President Barack Obama will ask Congress to provide more than $2 billion in new funds to control the surge of illegal Central American migrants at the South Texas border, and to grant broader powers for immigration officials to speed deportations of children caught crossing without their parents, White House officials said Saturday.
Obama will send a letter Monday to alert Congress that he will seek an emergency appropriation for rapidly expanding border enforcement and humanitarian assistance programs to cope with the influx, the officials said.
The president will also ask Congress to revise existing statutes to give the Homeland Security secretary, Jeh Johnson, new authorities to accelerate the screening and deportation of young unaccompanied migrants who are not from Mexico. Fast-track procedures are already in place to deport young migrants from Mexico because it shares a border with the United States.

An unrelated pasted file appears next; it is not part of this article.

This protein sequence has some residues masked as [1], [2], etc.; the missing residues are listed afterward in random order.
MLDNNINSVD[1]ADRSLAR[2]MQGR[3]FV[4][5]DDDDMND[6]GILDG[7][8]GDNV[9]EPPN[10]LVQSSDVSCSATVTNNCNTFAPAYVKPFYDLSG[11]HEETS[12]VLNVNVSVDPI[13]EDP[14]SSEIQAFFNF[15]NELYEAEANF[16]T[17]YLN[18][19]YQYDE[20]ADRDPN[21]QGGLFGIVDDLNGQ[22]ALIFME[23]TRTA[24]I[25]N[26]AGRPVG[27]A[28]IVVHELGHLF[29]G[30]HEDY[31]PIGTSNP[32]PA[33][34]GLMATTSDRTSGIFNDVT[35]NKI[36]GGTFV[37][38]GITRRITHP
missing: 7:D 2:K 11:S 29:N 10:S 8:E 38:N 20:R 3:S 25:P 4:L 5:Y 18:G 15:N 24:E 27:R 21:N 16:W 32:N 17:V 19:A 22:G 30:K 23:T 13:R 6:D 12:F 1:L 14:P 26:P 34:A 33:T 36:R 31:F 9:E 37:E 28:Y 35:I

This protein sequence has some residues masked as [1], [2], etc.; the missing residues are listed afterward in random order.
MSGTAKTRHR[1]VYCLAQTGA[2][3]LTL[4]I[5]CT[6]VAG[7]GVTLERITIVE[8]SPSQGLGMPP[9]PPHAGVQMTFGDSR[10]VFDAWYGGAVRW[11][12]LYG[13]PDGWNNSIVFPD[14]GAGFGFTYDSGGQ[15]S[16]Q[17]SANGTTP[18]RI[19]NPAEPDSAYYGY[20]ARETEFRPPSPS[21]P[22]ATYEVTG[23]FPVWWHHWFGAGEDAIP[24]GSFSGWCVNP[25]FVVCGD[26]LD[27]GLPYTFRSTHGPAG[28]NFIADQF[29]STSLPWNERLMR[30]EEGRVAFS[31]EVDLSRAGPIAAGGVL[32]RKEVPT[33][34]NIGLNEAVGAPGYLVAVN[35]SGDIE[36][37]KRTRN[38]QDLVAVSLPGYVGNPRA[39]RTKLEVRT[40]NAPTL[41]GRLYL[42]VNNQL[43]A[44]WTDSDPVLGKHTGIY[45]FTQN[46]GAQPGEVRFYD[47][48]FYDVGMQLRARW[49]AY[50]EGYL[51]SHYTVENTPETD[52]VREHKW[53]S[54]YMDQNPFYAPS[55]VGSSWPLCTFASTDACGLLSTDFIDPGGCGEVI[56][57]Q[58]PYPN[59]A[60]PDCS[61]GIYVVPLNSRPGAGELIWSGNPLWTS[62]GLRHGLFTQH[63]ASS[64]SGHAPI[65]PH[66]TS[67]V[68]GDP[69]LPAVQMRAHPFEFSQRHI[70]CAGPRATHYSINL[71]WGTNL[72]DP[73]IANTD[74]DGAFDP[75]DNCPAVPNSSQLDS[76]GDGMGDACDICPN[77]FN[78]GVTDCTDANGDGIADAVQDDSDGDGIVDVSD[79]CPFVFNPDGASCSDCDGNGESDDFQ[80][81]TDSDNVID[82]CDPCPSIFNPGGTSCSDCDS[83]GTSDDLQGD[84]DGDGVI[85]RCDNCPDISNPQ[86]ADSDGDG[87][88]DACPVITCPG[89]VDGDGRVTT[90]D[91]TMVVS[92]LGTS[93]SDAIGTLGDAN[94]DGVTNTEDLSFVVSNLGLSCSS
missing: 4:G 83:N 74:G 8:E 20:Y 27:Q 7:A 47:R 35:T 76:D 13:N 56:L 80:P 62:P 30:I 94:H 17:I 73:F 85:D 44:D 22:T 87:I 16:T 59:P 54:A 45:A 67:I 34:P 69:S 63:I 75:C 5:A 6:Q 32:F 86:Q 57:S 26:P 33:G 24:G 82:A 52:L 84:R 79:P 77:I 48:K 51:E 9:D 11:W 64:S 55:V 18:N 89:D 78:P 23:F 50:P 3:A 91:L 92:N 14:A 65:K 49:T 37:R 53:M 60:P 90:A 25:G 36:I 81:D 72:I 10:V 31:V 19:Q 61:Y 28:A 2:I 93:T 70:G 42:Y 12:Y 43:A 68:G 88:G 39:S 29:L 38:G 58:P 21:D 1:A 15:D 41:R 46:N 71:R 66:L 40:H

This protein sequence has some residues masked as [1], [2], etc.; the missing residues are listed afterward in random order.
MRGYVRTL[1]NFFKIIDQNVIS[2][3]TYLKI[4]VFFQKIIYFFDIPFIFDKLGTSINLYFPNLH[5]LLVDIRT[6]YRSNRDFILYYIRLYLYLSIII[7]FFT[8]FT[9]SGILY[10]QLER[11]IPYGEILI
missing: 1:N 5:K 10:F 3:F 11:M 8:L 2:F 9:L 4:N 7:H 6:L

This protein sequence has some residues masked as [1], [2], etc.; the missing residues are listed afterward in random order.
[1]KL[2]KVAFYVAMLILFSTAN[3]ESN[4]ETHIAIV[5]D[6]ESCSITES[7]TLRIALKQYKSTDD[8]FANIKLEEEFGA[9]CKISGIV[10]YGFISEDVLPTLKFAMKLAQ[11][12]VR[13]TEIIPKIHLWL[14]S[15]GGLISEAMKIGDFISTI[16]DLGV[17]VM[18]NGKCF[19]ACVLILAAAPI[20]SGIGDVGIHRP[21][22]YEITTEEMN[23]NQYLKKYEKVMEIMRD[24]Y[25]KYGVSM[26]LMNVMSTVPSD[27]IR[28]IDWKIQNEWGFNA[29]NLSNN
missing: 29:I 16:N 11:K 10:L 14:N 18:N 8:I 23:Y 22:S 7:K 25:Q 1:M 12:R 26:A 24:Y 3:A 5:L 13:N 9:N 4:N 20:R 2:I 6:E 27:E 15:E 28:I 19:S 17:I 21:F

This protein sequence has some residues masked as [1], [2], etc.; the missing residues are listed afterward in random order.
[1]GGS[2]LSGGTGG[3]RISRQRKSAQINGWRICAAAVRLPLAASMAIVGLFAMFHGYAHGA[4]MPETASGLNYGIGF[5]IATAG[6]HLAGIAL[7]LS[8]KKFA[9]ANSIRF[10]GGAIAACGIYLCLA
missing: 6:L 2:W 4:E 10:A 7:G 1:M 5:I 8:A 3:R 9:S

"This is an urgent humanitarian situation," Cecilia Muñoz, the director of the White House Domestic Policy Council, said in a telephone interview Saturday.
House Minority Leader Nancy Pelosi said Saturday during a visit to the U.S.-Mexico border that she holds little hope that Congress will pass comprehensive immigration reform this year. The California Democrat visited a Border Patrol facility in Brownsville holding unaccompanied children.
Congress began the Fourth of July recess on Friday and will return on July 7.
Information from the Associated Press was used in this report.